Can Tylenol ease a broken heart?

Can Tylenol ease a broken heart?

Posted Aug 21, 2010

I've been an ibuprofen girl for as long as I can remember. But pregnancy brings many changes, among them the mandate to avoid OTC painkillers other than acetaminophen. (I presume this is because acetaminophen acts on the Central Nervous System, protected by the blood-brain barrier, as opposed to the more ‘exposed' Peripheral Nervous System-but I'm not a doctor and my long list of banished items did not offer any explanations.)

After wrestling hopelessly against the tide of late-night leg pain the other evening, I went to the cabinet for some Tylenol. Drifting finally into a pain-free sleep, I noticed how oddly peaceful my mind had become. Attributing this to my newly acquired pain-free state rather than the analgesic, I went to bed and forgot about it.

Shortly thereafter, an issue of Psychological Science arrived on my doorstep, featuring a new study by fellow PT blogger Nathan DeWall, suggesting that acetaminophen can be used to treat social as well as physical pain. This intriguing new work builds on previous evidence that regions of the brain dealing with feelings of social rejection and physical pain overlap.

In Jaak Panksepp's 1998 book, Affective Neuroscience: The Foundations of Human and Animal Emotions, he theorized that given humans' long, uber-dependant infancies, a social attachment system that piggybacked onto the evolutionary physical pain system would promote survival. A 2003 study by Naomi Eisenberger using fMRI imaging showed that brain regions involving physical and social pain did indeed overlap. People often refer to the pain of social rejection with physical words like "heartbreak" and "hurt feelings," and it turns out those aren't just metaphors. The same acetaminophen that treats your headaches could also help soothe your broken heart.

The researchers gave participants a painkiller or placebo for three weeks and had them use a Hurt Feelings Scale to determine the extent of their social rejection for the day (amazing they didn't start with participants in junior high). The participants also gave measures of daily positive emotion to see if the pills might increase positive experience. The group getting the painkillers had a significant decrease in ‘hurt feelings,' but didn't show any difference in positive emotion.

Skeptical of self-report? The same study was repeated using fMRI imaging of blood flow activity in the brain, and got the same results. And the results of the replicated findings are encouraging. If the pain of social rejection can by soothed by acetaminophen, side effects of rejection - such as aggression and anti-social behavior - might be mitigated as well. The fMRI results showed that the pills reduced reactivity in regions linked to aggression, like the amygdala. This might explain why my Tylenol nightcap seemed to soothe more than just my achy joints. While scientists don't know how exactly the analgesics work (on social or physical pain for that matter), the effect seems to be centered in the ‘hurt feelings/social rejection' regions of the brain.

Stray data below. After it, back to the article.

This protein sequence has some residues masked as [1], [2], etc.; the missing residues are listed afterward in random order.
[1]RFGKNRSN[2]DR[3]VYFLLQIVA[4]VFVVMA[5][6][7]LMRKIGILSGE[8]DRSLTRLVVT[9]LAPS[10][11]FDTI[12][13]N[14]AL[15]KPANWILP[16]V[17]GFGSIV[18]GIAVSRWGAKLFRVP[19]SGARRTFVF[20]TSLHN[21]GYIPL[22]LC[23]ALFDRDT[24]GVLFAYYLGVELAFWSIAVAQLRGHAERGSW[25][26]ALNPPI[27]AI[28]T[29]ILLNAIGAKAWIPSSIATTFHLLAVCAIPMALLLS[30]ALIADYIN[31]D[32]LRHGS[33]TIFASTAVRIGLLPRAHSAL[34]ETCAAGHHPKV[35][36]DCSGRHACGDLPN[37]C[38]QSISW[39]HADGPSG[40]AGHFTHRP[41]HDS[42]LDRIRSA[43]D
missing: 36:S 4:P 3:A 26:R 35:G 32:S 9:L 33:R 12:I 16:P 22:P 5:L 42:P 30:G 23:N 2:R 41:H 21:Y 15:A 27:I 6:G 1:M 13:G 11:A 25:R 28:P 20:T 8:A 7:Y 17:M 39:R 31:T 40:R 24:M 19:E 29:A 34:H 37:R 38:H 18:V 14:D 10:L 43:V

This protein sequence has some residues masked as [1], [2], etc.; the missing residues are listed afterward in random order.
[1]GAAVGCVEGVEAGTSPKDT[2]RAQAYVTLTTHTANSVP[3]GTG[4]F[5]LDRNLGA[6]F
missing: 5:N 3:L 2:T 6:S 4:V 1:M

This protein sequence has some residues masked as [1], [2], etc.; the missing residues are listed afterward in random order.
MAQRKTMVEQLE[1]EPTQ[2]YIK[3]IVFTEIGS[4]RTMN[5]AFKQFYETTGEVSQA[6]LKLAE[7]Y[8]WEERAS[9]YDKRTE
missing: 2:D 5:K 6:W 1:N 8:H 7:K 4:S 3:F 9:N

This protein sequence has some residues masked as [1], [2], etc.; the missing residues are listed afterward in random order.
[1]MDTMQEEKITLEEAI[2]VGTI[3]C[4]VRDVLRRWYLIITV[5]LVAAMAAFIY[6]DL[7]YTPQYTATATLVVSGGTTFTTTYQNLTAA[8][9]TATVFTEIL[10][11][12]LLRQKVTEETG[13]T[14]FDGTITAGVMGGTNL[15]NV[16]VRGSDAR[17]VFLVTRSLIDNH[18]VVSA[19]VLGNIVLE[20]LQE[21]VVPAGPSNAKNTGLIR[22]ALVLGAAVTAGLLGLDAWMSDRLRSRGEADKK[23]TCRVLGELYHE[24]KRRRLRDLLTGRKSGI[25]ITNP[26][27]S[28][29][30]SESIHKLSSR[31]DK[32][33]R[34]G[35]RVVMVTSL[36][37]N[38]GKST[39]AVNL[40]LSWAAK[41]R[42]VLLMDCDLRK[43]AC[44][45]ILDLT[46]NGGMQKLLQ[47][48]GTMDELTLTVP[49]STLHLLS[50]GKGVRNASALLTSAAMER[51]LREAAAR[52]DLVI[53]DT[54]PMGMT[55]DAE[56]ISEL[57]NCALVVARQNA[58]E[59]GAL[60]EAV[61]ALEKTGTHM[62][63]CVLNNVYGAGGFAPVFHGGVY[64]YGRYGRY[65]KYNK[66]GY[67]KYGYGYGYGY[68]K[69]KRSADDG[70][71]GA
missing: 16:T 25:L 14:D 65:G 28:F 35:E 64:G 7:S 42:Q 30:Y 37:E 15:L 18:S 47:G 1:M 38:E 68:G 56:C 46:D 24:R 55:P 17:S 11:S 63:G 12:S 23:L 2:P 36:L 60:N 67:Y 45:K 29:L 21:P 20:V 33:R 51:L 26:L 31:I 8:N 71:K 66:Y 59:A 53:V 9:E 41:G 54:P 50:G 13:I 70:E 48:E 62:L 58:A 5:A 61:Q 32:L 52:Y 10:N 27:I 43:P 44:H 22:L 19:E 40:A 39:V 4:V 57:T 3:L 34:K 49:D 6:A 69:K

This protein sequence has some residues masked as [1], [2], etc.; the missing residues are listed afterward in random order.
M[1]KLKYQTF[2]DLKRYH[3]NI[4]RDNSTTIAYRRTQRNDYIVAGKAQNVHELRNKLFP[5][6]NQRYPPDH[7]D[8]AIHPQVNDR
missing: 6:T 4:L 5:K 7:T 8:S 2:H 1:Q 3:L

We've long known that social relationships are good for our health: People with more active friendships tend to live longer and suffer fewer health problems. Evolutionary overlaps linking physical and emotional/social reactions (i.e. physical and moral disgust, zygomaticus activity and humor assessments) are also nothing new. Surprisingly though, this was the first study to actively test what possibilities simple interventions like pain killers might have in these regions of overlap. The study of such interventions might lead to new possibilities for effective (and cheap) treatments of common social disorders. In fact, the researchers are presently working on one study suggesting that Tylenol reduces day-to-day carryover of social anxiety, and another examining whether Tylenol can boost self-esteem. Another new study led by George Slavich at UCLA shows that individuals with greater neural sensitivity to social rejection also experience more inflammation. Ironically, acetaminophen doesn't treat inflammation like ibuprofen does, but I'd love to see those researchers at a symposium discussing the collaborative potential of their findings.

It's tempting to race out to the nearest bar, set yourself up for an embarrassing social failure, and run back home to see if the Tylenol numbs the pain, but try to resist. Prolonged use of acetaminophen in high doses - or when mixed with alcohol - can cause liver damage, and the researchers caution against experimenting at home until more is known about the outcomes of off-label use.